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Lecture 2

Week 2- Historical context of human- Environment interactions

6 Pages

Course Code
GEOG 1220
Lorne Bennett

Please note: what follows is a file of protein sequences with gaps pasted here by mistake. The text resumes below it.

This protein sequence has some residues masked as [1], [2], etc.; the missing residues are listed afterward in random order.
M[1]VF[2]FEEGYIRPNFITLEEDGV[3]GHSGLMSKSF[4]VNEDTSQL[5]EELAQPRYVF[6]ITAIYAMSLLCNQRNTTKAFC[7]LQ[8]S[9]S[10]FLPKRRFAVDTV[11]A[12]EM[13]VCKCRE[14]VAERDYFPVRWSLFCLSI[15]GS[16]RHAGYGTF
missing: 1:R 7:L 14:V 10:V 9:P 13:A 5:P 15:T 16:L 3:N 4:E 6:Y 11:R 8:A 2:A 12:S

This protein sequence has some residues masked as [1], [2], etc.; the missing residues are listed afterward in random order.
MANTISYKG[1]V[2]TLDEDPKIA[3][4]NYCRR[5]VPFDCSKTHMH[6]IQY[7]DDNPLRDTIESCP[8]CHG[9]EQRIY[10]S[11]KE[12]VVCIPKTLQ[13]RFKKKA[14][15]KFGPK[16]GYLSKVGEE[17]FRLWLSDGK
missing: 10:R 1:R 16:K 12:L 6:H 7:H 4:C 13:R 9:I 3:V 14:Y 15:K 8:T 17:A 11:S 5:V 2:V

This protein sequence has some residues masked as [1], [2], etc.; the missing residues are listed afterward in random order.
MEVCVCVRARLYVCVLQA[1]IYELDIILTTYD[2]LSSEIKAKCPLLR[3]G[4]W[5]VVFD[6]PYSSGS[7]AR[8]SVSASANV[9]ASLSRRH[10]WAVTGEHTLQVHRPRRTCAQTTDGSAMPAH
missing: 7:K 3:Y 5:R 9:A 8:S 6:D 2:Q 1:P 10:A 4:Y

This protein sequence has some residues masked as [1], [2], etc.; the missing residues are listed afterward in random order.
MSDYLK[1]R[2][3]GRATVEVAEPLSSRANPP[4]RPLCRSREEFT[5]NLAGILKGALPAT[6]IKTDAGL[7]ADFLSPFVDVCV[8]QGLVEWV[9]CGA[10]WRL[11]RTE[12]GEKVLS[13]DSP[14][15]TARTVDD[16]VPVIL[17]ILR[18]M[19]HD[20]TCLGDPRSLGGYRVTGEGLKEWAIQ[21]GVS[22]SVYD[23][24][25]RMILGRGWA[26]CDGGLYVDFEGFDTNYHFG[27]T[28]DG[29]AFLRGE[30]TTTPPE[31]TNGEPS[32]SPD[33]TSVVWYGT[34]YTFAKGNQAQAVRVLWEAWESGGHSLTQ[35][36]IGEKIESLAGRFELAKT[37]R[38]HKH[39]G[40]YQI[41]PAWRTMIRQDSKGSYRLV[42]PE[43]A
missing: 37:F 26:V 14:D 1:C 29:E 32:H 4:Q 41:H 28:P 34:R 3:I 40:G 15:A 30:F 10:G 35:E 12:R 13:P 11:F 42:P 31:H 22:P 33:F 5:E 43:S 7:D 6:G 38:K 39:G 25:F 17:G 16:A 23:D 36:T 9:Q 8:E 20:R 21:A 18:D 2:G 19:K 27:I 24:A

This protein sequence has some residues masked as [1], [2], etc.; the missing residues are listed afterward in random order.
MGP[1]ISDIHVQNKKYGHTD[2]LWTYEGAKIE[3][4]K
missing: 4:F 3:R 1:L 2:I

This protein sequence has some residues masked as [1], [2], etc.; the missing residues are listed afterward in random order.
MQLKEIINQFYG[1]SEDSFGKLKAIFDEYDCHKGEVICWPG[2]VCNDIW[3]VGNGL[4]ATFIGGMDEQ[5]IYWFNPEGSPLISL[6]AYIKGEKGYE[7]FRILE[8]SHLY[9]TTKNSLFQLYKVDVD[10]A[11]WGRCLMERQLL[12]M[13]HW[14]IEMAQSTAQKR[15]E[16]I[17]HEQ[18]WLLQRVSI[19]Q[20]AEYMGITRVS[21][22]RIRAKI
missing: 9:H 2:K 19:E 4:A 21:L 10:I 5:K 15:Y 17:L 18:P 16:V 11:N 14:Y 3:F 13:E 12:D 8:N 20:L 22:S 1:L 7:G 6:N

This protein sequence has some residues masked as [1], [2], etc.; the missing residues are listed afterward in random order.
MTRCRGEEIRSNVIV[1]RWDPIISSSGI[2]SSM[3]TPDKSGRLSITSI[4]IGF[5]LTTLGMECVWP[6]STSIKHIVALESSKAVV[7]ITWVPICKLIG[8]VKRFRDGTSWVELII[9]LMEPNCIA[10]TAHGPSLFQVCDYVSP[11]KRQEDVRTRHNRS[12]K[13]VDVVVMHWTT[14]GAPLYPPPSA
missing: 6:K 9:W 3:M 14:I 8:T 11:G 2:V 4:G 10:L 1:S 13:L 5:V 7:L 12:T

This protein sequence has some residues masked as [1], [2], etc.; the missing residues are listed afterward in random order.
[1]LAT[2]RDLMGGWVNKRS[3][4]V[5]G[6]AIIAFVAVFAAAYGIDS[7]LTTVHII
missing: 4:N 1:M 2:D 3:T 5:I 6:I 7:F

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DAY  2     Intro:     When  did  these  problems  begin?  Or  is  this  a  life  style?     -­‐The  earlier  hunter-­‐gatherer  societies  were  successful  practicing  ecologists.   1.  Tools   2.  Fire-­‐  we  domesticated  fire   3.  Ecological  Knowledge-­‐  the  only  way  to  survive  back  then,  knowing  where  to  find   food,  what  and  when  we  can  eat,  time  of  year  food  was  available.  Hunter-­‐gatherer   survived  2  million  years  with  this  knowledge.   99%  of  our  time  on  earth  as  hunter-­‐gatherers.  Only  in  the  last  10  thousand  years   has  there  been  significant  change     Evolution  of  Tools:   -­‐Quartzite   -­‐Obsidean   -­‐Copper   -­‐Bronze   -­‐Iron   -­‐Steel     18  thousand  years  ago  we  would  be  described  as  a  very  successful  species     AGRICULTURAL  REVOLUTION     Types  of  early  societies   1) Lower  Paleolithic  or  early  stone  age  (>10000  years  B.P)   -­‐savagery  (crazy,  wild,  violent)   -­‐opportunistic   -­‐scavenging/hunting  of  animals,  carnivores,     -­‐highly  mobile  populations,  we  built  temporary  structures,  developed   clothing,  these  two  things  allowed  us  to  expand  our  range   -­‐  chipped,  stone/bone/wooden  tools   -­‐lived  for  hundreds  of  thousands  of  years  by  watching  the  nature  around  us   -­‐only  twenty  thousand  years  ago  we  learned  to  fish     2) The  Upper  Paleolithic  (`8,500-­‐  10,00  years  before  B.P)   -­‐barbaric  (thinking  about  things  a  little  bit,  cruel  attack)   -­‐manipulative  control  of  wild  plant  and  animal  resources,  we  began  to  plant   &  harvest  grains,  acorns   -­‐more  sophisticated  hunter-­‐gatherers   -­‐populations  still  mobile,  but  more  campsites   -­‐more  considered  use  of  fire  (more  knowledgable  of  the  impact  of  fire)     3) Neolithic  or  late  Stone  Age  (5,000-­‐  8,500  years  BP)   -­‐Gradual  replacement  of  wild  species  and  hunter-­‐gatherer  strategies  with   domesticated  plants  and  animals   -­‐permanent  settlements  (villages,  small,  little  bit  of  trade)   -­‐more  sophisticated  (evolving,  bowls,  needles,  clay  figurines  of  humans   &animals)   -­‐food  processing  equipment  (agricultural  tools)     4) Bronze  Age  (<5000  years  B.P)   -­‐intensification  of  agriculture   -­‐less  reliance  on  hunting  and  gathering   -­‐more  domesticates  (could  divide  up  jobs,  crafts  and  trades  people,  hunters)   -­‐more  and  larger  settlements   -­‐metal  technology   -­‐more  sophisticated  trade  networks   -­‐forests  were  cut,  fields  were  cleared,  pastures  were  grained,  canals  were   excavated,       Environmental  Impacts  of  Hunting  and  Gathering  from  Early  Societies     1)  Impact  of  fire     a)New  Zealand-­‐  bracken  fern  is  an  edible  staple  food  that  needs  sun,  they   burned  evergreen  forests  and  converted  it  to  shrubs  and  grassland,  40  species  of   birds  extinct.   b)Tasmania-­‐  occupied  by  forest,  now     c)England-­‐  fires  were  set  in  forests  for  the  hurd     2)  Impact  of  hunting     a)  Pleistocene  Overkill  12000-­‐  10000  BP,  200  genera  of  edible  mammal   herbivores  >50  kg  extinct.  The  result  of  hunters  getting  into  a  new  environment  and   annihilating  it.  Is  it  coincidental  that  climate  change  happened  when  all  these  lives   were  lost?       3)  Impact  of  gathering     a)  population  was  too  small  to  have  a  major  impact,  if  we  did  impact,  it  would   be  a  local  thing,  tiniest  of  stress,  nomadic,  small  and  stable  population     *Agricultural  societies  are  characterized  by  the  cultivation  of  domesticated  plants   and  animals  for  human  use.   Domestication:  the  controlling  of  the  genetics  of  a  plant  or  animal  population  by  the   planned  selection  of  plant  seeds  and  animals’  parents;  the  process  by  which  plant   and  animal  species  come  to  depend  on  humans  with  practical  or  other  benefits.   Why  agriculture?   -­‐more  sustainable         Types  of  Agricultural  societies   Agricultural  societies  are  characterized  by  the  cultivations  of  domesticated  plants   and  animals  for  human  use.       1) Pastoral  Nomadism:  early  form  of  agriculture  that  required  mobility   -­‐rotational  grazing  of  herbivores,  1-­‐5  year  cycling,  have  animals  graze  in  one   area  then  move  them  to  the  next  area   -­‐natural  variability  of  resources  in  a  resource-­‐limited  environment  (and  carrying   capacity)   semi-­‐arid  landscapes   ABSOLUTELY  sustainable.  Grass  land  (ecosystem)  would  be  restored  as  cattle   moved  to  next  spot  .   Environmental  impacts:  spewing  methane,  burn  the  grass,  kill  herbivore   predators  so  that  cattle  could  have  ground   Cultural  value:  the  more  cattle  you  have,  the  richer  you  appear   Problem:  population  of  people  and  cattle  built  up  to  a  point  where  it  was   impossible  to  restore  ground,  over  grazing,  reduces  vitality  of  grass,  exposes  soil   to  wind  and  rain  (positive  feedback,  water  washes  away  nutrients),  carrying   capacity  is  low-­‐  number  of  organisms  that  can  be  sustained  by  the  environment   Solution:  create  new  breeds  of  cattle  that  don’t  need  as  much  water  or  food  to   put  on  weight-­‐promblem:  number  of  cattle  is  status  symbol  therefore,  if  they   don’t  need  as  much  food,  the  poor  can  afford  more  cattle-­‐  over  stocking  with   cattle,  which  require  fewer  resources,  build  a  well,  encourage  sedentary   farming-­‐problem-­‐  changes  culture  to  sit  down  farmers,  new  types  of  food     2) Shifting  Cultivation   -­‐wet  tropical  forest,  aka  slash  and  burn,  aka  swidden   -­‐removing  (burning)  bit  of  forest  and  planting  crops  as  long  as  the  soil  is   nutrient  rich  (2-­‐3  years)  then  move  on  to  somewhere  else   impacts:  takes  longer  for  a  mature  tropical  forest  to  return  to  mature  state  for   the  ecosystem  dependent  on  it  (30-­‐40  years),  clearing-­‐  erosion,  sometimes  it  is   hard  to  control  a  fire,   -­‐burning  trees  creates  nutrients  to  help  agriculture  to  grow     After  1800:     Increased  food  demand  from  population  growth   Positive  feed  back  because  of  industrial  revolution   Increased  demand  for  market  crops  in  the  transition  from  subsistence  farming   to  industrial  agriculture       Subsistence  farming:   Farming  to  provide  food  primarily  for  the  farmer’s  immediate  family;  a   traditional  form  of  farming.   -­‐farming  for  survival   Industrial  farming:   Farming  for  the  purpose  of  selling  crops,  animals,  and  related  products;